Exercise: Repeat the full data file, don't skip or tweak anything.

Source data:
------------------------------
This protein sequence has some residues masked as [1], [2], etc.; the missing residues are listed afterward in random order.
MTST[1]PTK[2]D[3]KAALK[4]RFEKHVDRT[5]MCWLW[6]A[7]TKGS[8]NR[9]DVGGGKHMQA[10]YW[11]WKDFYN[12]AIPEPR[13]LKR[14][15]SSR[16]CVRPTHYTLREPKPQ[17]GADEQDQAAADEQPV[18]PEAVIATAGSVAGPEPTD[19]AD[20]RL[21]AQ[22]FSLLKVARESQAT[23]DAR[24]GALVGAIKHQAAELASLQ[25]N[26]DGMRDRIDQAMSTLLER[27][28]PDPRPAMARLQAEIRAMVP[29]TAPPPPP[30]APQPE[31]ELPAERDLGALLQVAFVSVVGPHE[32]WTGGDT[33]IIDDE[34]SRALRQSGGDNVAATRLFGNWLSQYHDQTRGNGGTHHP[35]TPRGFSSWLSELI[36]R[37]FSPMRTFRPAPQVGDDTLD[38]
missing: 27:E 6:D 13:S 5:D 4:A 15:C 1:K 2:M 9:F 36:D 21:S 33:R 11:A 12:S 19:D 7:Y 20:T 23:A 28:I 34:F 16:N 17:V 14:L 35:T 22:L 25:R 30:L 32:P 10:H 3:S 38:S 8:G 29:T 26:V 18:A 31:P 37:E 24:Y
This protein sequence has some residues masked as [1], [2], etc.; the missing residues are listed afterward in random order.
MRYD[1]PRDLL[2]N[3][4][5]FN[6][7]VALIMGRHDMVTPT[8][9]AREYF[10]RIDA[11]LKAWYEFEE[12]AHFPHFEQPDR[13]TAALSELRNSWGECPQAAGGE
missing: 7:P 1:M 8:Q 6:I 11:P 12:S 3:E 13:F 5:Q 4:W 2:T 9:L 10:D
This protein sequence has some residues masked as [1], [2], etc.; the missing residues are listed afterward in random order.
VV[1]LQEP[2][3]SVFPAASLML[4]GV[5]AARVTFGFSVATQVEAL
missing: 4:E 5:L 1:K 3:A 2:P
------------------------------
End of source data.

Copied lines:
This protein sequence has some residues masked as [1], [2], etc.; the missing residues are listed afterward in random order.
MTST[1]PTK[2]D[3]KAALK[4]RFEKHVDRT[5]MCWLW[6]A[7]TKGS[8]NR[9]DVGGGKHMQA[10]YW[11]WKDFYN[12]AIPEPR[13]LKR[14][15]SSR[16]CVRPTHYTLREPKPQ[17]GADEQDQAAADEQPV[18]PEAVIATAGSVAGPEPTD[19]AD[20]RL[21]AQ[22]FSLLKVARESQAT[23]DAR[24]GALVGAIKHQAAELASLQ[25]N[26]DGMRDRIDQAMSTLLER[27][28]PDPRPAMARLQAEIRAMVP[29]TAPPPPP[30]APQPE[31]ELPAERDLGALLQVAFVSVVGPHE[32]WTGGDT[33]IIDDE[34]SRALRQSGGDNVAATRLFGNWLSQYHDQTRGNGGTHHP[35]TPRGFSSWLSELI[36]R[37]FSPMRTFRPAPQVGDDTLD[38]
missing: 27:E 6:D 13:S 5:D 4:A 15:C 1:K 2:M 9:F 36:D 21:S 33:R 11:A 12:S 19:D 7:Y 20:T 23:A 28:I 34:F 16:N 17:V 14:L 35:T 22:L 25:R 30:L 32:P 10:H 3:S 38:S 8:G 29:T 26:V 18:A 31:P 37:E 24:Y
This protein sequence has some residues masked as [1], [2], etc.; the missing residues are listed afterward in random order.
MRYD[1]PRDLL[2]N[3][4][5]FN[6][7]VALIMGRHDMVTPT[8][9]AREYF[10]RIDA[11]LKAWYEFEE[12]AHFPHFEQPDR[13]TAALSELRNSWGECPQAAGGE
missing: 7:P 1:M 8:Q 6:I 11:P 12:S 3:E 13:F 5:Q 4:W 2:T 9:L 10:D
This protein sequence has some residues masked as [1], [2], etc.; the missing residues are listed afterward in random order.
VV[1]LQEP[2][3]SVFPAASLML[4]GV[5]AARVTFGFSVATQVEAL
missing: 4:E 5:L 1:K 3:A 2:P